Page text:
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Stop Procrastinating: 3 End-of-Year Tax Tasks that Business Owners Can Tackle Now

By August 19, 2012July 9th, 2019No Comments

When it comes to taking care of your business’ tax situation, we’re all familiar with those end-of-year feelings of anxiety and dread. It seems we always find ourselves asking how so much could get left until the last minute. Well given that it’s only August, here are a few tax tasks you can do now to help you minimize (if not eliminate) that end-of-year anxiety—not to mention lower your tax prep fees come filing time.

Tax Task 1: Cleaning Up Your Books

While it is generally a good idea to keep your books “clean” all year long, many business owners are strapped for time and it’s easy to let things slip. Now would be a great time to make sure all of your accounts that can be reconciled are balanced with the proper statements. You can reconcile not only bank accounts but credit card and loan accounts too. Make sure the balances of these accounts on the balance sheet match the balances on the monthly statements. Are you properly recording all of your debit card transactions, bank fees, and the interest portion of your loan payments? These are all common bookkeeping errors that must be addressed before an accurate tax return can be filed. You don’t want to cheat yourself out of legitimate tax deductions—so reconcile those accounts each month!

Tax Task 2: Mid-year tax review

Now is a great time for a tax projection, especially if you are a sole proprietor or subject to self-employment tax as a general partner or LLC member. Tax planning now will help you to make wise, tax-friendly business decisions for the rest of the year. There are many tax-saving techniques that can be employed throughout the year and in all honesty, it is almost impossible to tax “plan” after-the-fact. Some things you could be considering now include…

  • Setting up a tax-deferred retirement account (and funding it)
  • Purchasing fixed assets now instead of waiting until 2013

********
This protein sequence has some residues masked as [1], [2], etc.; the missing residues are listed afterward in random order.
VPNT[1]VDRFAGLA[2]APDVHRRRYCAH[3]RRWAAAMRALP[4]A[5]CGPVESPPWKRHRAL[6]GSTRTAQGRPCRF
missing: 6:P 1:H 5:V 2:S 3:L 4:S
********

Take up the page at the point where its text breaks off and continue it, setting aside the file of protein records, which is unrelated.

• Timing your vendor payables and customer receivables

All of these techniques vary in their usefulness depending upon your method of accounting for tax purposes, your cash flow needs and whether or not they make good sense for your business. I encourage most business owners to set up a mid-year year meeting with their CPA. (At our firm we love to hear from our customers more often than just at tax time!)

Tax Task 3: 1099-MISC and Other Payroll Housekeeping

We advise all of our clients to obtain a federal form W-9 from every subcontractor before they begin work. Waiting until year end to try to get tax identification numbers, addresses and full names of your 1099-MISC eligible vendors will leave you with missing information and holes that will cause you to delay filing the forms by the January 31 deadline (US only). It appears that these forms are set to be used by the IRS as an audit trigger as evidenced by the 1099-MISC questions that popped up on all business-related US tax forms in 2011. In the US, the IRS wants you to be compliant in issuing 1099-MISC forms to all vendors who qualify and they can fine you for incomplete or incorrect forms. Have your vendors fill them out before beginning work. If they have already begun work, insist on getting this form as soon as possible and certainly before next January. While you’re at it, you should get their worker’s compensation insurance certificates.

Dedicating a little attention now to these three areas will help you have a smoother, less expensive tax filing later. By heading off unexpected surprises like missing tax identification numbers and messy books that might be erroneously hiding tax-saving opportunities, you can face the upcoming tax season with a little less trepidation.

Jennifer L. Todd, CPA, CGMA, is an accountant, small business owner and educator who specializes in accounting information systems, taxation and strategic consulting. Read her blog or follow her on Twitter @GenXerJen. You can also connect with Jennifer on LinkedIn.